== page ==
Yes, I am currently Director of Research at Focus, proud owners and nurturers of Focus.com, so I'm biased. But any industry analyst, observer or pundit who says they aren't biased is lying. And any who will let their biases alone direct their analyses, observations or punditry aren't very good at what they do and should consider other endeavors. And no, Focus management did not see or know about what I've written here before I wrote or posted it. End of disclaimer. Now, for what would have been my inaugural marketing blog entry, had "Antennagate" not intervened and proven irresistible to me.)
I'm a big fan of Salesforce.com, the pioneering provider of software as a service (SaaS) and cloud computing solutions for business, and of the company's innovative corporate philanthropy. I'm also a big fan of fellow M.I.T. alumnus Peter Coffee, Director of Platform Research at Salesforce.com and one of the software industry's most intellectually interesting and erudite spokespeople.
As evidence, I offer the recent Salesforce.com blog entry from Peter, "The Gold in the Crowd in the Cloud." It's a cogent, interesting discussion of crowdsourcing -- using the Web and social media to throw many otherwise disconnected brains and hearts at the same challqenge or opportunity -- by Salesforce.com and more broadly. It resonated with me not only because of the intersection of good marketing, social good and modern technologies represented by Salesforce.com's specific efforts discussed in Peter's blog (which of course you should check on and support). I was also engaged by Peter's thoughts on crowdsourcing because I believe Focus.com to be a prime example of crowdsourcing done really well.
At Focus.com, anyone can ask or answer a question about almost any aspect of running a business, from human resource (HR) management to information technology (IT). Anyone can contribute content about a business-related subject in which the contributor has expertise, experience and/or strong opinions. And anyone can post comments on anything they see at the site. Content therefore tracks closely with the key concerns of the core Focus.com audience, business decision makers.
Focus oversees and pays for creation of some core content deliverables, which like community-contributed content are available at no cost to whomever can use them. The Focus team also reviews all contributions and Q&A threads, to categorize them and to weed out profanity, irrelevancy and attempts at spam or hacking. Otherwise, though, it's crowdsourcing designed to provide, as the Focus tagline says, "business expertise for everyone," not just companies that can afford expensive market analyses or consulting.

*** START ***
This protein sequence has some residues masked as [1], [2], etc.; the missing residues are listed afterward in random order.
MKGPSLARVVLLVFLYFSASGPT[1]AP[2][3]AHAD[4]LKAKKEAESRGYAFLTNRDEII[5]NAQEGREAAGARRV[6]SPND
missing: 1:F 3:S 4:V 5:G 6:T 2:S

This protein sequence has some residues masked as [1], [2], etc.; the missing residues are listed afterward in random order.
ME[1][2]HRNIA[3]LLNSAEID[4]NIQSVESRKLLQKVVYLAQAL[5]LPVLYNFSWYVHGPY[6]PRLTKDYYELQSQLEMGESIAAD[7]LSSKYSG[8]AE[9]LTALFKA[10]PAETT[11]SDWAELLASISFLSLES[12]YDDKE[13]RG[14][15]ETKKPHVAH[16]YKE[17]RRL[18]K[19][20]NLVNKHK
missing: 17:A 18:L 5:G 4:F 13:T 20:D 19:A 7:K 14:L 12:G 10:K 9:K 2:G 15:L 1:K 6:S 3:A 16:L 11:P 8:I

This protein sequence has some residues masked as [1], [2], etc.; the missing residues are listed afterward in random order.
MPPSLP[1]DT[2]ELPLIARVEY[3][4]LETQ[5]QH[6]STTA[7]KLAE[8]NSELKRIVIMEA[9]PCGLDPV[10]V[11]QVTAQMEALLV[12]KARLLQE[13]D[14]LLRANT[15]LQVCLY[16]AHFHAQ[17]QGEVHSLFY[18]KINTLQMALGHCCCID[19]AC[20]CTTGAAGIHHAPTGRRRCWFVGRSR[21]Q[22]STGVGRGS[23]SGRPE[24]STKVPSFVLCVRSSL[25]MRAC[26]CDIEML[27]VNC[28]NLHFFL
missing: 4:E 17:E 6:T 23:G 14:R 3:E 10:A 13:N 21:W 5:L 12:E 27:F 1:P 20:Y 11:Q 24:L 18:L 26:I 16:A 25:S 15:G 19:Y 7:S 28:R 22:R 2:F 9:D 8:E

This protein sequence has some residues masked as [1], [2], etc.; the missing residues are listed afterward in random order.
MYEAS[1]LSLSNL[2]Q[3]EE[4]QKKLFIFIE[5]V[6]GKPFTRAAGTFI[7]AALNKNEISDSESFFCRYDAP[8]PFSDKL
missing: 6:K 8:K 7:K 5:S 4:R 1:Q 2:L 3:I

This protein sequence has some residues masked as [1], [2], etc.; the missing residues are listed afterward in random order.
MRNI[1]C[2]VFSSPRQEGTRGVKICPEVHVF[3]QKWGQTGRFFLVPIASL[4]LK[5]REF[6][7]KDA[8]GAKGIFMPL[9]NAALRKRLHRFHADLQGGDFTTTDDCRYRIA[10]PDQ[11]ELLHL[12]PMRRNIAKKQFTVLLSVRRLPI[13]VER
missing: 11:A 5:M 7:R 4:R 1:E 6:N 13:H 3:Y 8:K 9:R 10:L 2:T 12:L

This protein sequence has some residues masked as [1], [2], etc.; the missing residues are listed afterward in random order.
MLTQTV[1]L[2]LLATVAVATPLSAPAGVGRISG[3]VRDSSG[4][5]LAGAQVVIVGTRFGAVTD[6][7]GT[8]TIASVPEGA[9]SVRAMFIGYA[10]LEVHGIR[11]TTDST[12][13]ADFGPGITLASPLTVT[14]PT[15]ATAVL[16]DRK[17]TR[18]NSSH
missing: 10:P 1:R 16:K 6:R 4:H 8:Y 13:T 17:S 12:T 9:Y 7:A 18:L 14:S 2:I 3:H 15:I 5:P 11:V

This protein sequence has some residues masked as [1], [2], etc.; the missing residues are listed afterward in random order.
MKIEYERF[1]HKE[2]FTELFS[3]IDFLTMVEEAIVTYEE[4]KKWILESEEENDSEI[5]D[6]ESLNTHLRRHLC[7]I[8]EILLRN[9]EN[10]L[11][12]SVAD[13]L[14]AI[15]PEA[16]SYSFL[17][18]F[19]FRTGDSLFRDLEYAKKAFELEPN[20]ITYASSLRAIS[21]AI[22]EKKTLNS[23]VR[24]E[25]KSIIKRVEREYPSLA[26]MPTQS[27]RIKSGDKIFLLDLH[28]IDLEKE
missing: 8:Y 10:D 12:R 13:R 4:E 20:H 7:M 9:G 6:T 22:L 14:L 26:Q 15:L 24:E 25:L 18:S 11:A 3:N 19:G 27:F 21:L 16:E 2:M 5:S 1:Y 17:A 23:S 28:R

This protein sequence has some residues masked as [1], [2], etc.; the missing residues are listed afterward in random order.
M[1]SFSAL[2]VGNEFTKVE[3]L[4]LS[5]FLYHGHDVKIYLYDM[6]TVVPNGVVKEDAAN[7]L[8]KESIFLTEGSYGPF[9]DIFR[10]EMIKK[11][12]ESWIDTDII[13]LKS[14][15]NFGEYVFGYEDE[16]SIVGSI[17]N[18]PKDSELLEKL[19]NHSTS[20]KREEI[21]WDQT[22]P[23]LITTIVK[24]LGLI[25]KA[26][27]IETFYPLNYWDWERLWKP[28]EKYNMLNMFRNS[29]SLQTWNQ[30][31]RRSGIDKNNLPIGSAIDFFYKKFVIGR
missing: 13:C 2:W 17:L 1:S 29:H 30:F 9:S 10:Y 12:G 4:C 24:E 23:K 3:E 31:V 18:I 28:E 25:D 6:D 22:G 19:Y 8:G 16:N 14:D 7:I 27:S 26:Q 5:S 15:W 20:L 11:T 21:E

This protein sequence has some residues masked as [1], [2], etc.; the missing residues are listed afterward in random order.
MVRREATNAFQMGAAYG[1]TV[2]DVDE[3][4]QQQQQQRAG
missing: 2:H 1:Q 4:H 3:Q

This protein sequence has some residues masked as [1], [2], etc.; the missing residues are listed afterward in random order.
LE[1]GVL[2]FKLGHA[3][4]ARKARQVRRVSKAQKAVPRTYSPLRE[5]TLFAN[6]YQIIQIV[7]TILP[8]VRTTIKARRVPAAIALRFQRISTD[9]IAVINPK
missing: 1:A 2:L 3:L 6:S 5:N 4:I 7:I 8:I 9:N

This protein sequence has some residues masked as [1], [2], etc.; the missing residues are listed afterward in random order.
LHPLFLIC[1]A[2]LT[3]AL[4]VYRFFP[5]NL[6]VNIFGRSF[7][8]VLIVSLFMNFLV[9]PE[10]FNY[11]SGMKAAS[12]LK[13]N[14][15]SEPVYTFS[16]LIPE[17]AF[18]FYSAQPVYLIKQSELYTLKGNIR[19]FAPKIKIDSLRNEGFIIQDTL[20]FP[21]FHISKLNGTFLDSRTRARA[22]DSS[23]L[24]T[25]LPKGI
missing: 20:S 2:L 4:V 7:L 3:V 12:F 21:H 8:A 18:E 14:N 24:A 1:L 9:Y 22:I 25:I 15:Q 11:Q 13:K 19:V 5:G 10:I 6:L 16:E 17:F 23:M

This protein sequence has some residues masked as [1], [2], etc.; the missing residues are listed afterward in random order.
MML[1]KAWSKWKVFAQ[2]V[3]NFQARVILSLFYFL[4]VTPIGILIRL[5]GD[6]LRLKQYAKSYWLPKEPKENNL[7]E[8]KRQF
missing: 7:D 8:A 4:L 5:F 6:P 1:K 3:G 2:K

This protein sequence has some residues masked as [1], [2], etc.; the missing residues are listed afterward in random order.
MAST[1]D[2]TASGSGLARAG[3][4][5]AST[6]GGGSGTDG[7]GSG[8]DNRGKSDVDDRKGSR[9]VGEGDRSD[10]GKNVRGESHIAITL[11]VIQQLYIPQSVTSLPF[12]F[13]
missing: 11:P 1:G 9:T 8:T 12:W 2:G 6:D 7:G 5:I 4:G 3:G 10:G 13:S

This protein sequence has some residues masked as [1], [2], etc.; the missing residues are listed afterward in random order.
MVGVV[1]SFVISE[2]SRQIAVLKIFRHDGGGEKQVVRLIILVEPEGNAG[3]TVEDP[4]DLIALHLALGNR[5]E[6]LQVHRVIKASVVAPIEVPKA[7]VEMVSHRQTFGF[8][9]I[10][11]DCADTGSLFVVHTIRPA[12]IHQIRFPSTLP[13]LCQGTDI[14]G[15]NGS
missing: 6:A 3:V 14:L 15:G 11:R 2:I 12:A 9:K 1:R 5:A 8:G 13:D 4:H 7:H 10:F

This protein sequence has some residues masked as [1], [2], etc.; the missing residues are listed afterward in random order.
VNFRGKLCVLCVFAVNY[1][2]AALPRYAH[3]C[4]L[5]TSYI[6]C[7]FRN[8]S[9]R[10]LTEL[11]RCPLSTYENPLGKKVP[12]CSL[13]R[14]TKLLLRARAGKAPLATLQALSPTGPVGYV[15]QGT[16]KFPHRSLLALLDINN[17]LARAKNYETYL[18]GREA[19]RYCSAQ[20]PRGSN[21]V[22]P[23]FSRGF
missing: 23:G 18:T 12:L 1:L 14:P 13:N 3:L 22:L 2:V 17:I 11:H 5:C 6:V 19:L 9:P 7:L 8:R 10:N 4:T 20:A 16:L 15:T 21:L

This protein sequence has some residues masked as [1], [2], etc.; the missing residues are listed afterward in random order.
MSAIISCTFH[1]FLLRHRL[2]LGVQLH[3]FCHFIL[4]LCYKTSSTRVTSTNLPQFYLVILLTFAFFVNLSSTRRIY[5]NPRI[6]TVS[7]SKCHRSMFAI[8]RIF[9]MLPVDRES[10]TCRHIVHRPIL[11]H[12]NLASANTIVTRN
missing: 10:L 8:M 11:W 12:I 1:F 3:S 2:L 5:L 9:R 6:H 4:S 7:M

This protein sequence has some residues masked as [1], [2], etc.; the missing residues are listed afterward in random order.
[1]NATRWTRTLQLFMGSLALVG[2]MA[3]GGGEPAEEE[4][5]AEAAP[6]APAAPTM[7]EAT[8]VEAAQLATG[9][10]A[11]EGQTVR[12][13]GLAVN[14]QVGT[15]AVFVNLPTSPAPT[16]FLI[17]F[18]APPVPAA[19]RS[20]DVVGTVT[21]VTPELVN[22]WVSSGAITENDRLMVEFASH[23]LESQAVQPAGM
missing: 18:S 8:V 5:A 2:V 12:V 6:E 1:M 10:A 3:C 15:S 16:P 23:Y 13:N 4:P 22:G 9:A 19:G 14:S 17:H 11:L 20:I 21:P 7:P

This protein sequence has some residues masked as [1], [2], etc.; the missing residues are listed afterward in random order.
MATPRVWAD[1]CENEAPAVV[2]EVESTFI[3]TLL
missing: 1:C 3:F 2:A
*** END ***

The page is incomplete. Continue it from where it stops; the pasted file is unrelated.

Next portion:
And Focus monitors contributions closely, inviting frequent and well received contributors to become Focus Experts and Advisers. These people are selectively offered opportunities to contribute richer content and to participate in Focus events such as our recent complimentary and wildly successful Focus Interactive Summit, "Mastering Lead Management" (available on demand here; registration required. An open, crowdsourced, largely self-governing meritocracy.
(In case you were wondering, Focus also interviews many of the people who download content from Focus.com about what they've done or are planing to do with the information, when they did it or are planning to do it, and what experiences they've had or are expecting with specific solutions and vendors. Those interviews result in high-quality marketing leads Focus sells to solution providers, to fund the free content and community at Focus.com. A business model so cool, it made me want to join the company a bit more than a year ago now.)
The old ways of obtaining expertise to aid critical business decisions relied largely upon expensive and unwieldy market or industry analyses and reports or expensive and complex consulting engagements, both of which I've done a lot during the past 30-plus years. That business model is unsustainable. It's too expensive and too detached from real life and real time. Crowdsourcing, when directed, managed and supported well, democratizes expertise and makes it affordable and almost immediately available. It also makes the exchange of information and value more conversational and centered around the needs and goals of users and buyers, a win for everyone in the value chain.
Don't just take my admittedly biased word for any of this, though. If you find independent endorsements compelling, "Media Business" Magazine just named Focus.com a Top 10 business Web site and the sole winner in its "launch" category. (Read all about it here.) But what you should really do is visit Focus.com and spend some time poking around. You don't even have to register to do that, and I think even a cursory perusal will give you a tantalizing and credible glimpse into some of what crowdsourcing is doing to transform "the wisdom of crowds" into tangible, measurable, meaningful benefits, in business and in the world at large.
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